eNews April 2012

05 May 2012

Easter road safety - think about your family

Minister for Road Safety Jennifer Rankine is urging families to think about their loved ones before getting behind the wheel this Easter.

“Think long and hard about how your family could be ripped apart by a fatal mistake on the roads,” Ms Rankine said.

Last Easter there was one fatality on South Australian roads and 13 serious injuries.

“One life lost is one too many. As a mother and grandmother, words could not describe the grief I would feel if I lost a family member to road trauma,” she said.

SAPOL will be using all its available resources over Easter as part of Operation Crossroads. Police will use a range of tactics including a highly visible presence, speed detection, static and mobile random driver testing.

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Dukes Highway

A six-year program to upgrade safety on the Dukes Highway forms part of the $80 million Australian Government commitment to improving road safety.

Wide centreline treatment is now operational from 5 March 2012. Wide centrelines are two parallel painted centrelines which will separate oncoming traffic by 1.2 metres. They look wider than normal centrelines and will have a raised audio tactile surface which generates a vibration and rumbling sound if driven over.

Audio tactile line marking will be installed from April and will alert drivers if they are drifting towards the wrong side of the road.

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$2.3 million in works and dual penalty for level crossing safety

Six level crossings in regional South Australia will be upgraded as part of the State Government’s $2.3 million State Level Crossing Improvement Program.

Investigations by the Australian Transport Safety Bureau have found that in almost every level crossing crash, the motorist failed to give way to a train and there was very little the train driver could do.

Stop signs will be replaced with flashing lights, bells and boomgates at four crossings at Coonamia (Wauchopes Road), Huddleston (Huddleston Road), Tailem Bend (Travena Road) and Bordertown (Tatiara Road).

To further strengthen the message of rail level crossing safety, drivers who speed through level crossings, whilst committing a level crossing offence will receive dual penalties.  Speeding and level crossing offences arising from the same incident will attract penalties and demerits for both offences.

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Draft Management Plan for Port Augusta

A Draft Road Management Plan for Port Augusta has been prepared examining operational and safety issues on the existing arterial road network.

The plan will be provided to Port Augusta City Council for consideration and discussion with DPTI, prior to being released publicly for community input.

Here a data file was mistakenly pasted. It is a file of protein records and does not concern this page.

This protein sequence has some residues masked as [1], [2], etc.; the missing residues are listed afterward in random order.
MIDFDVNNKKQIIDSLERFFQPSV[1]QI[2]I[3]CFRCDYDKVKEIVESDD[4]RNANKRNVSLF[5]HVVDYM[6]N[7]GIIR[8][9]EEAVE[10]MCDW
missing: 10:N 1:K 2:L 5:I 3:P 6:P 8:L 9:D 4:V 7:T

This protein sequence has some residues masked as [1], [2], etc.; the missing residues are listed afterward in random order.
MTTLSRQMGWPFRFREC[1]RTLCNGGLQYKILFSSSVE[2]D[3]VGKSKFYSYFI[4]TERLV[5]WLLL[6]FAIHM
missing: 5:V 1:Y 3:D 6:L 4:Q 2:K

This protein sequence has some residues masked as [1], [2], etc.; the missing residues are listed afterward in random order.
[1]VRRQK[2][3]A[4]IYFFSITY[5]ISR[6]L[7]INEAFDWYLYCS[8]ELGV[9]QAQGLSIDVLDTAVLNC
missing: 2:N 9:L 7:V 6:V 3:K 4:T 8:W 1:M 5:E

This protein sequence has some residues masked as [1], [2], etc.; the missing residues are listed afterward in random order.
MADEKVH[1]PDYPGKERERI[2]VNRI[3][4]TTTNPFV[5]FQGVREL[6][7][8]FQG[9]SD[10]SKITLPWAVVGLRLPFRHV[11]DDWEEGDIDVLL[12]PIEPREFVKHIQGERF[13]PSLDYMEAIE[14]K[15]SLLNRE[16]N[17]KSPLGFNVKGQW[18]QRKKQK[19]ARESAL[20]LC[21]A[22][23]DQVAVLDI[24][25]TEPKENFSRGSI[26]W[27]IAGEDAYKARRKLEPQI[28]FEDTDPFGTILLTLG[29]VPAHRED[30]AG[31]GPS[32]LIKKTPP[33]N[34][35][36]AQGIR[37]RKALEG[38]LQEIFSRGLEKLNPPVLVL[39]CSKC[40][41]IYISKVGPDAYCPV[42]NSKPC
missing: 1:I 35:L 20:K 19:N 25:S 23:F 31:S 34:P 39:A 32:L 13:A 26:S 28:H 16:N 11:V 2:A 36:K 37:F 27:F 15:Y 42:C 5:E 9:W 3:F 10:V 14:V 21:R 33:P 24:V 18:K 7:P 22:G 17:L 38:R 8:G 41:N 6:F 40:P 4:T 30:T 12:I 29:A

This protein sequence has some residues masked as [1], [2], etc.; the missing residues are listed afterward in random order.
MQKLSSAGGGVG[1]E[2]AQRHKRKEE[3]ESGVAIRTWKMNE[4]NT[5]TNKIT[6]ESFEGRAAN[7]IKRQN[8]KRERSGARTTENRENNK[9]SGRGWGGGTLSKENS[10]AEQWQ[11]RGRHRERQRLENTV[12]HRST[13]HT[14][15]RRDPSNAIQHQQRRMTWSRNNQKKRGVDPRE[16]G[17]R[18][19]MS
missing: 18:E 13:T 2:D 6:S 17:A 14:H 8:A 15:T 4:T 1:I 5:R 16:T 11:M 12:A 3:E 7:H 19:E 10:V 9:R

The Draft will be available for public comment via the Port Augusta City Council office and the DPTI website. Further advice will be released when these dates are finalised.

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Mad March road safety blitz

South Australia came alive in March with many people stepping out to enjoy the festivities.

SA Police had a highly visible presence throughout the month with “Operation Safe Pedestrians” to keep people safe, including targeting pedestrians who are both intoxicated and distracted from potential dangers on the roads.

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Country roads need safer drivers

The Motor Accident Commission (MAC) has re-launched its regional road safety campaign aimed at reducing fatalities and serious injuries on the State’s country roads.

The success of the campaign will depend largely on the willingness of community members to support the attitude changes that are needed, and to accept their share of responsibility in improving roads safety.

To help reverse road trauma in regional South Australia MAC’s public education campaign involves regional television, radio, newspaper, outdoor, cinema and on-line advertising..

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MAC and SAPOL tackle road trauma with the SANFL

Local SANFL players will ditch their football boots as they attend the Motor Accident Commission’s road safety education sessions.

MAC will deliver a road safety educational program designed to encourage behavioural change in young men involved in the SANFL.

Footballers have an important role to play in our community with so many young kids looking up to them. At the end of the day we want to be reading about the positive stories to come out of football, not of horrifying road crashes.

Unfortunately, young men are one of the most at risk groups when it comes to road crashes. A mixture of bad decision making and over confidence behind the wheel often results in tragedy.

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Compulsory Third Party Reform

The Compulsory Third Party insurance component on the average motor vehicle registration could fall and South Australians would not have to prove fault to be compensated for injuries arising from a motor vehicle crash under reforms being considered to South Australia's CTP Insurance Scheme.

Releasing a Green Paper for public comment, Treasurer Jack Snelling said a reformed scheme could deliver improved fairness and ease some of the burden on South Australian motorists and taxpayers.

The public have until April 27 to provide their comments on the proposed reforms and The Green Paper can be found by visiting www.treasury.sa.gov.au/CTPgreenpaper.

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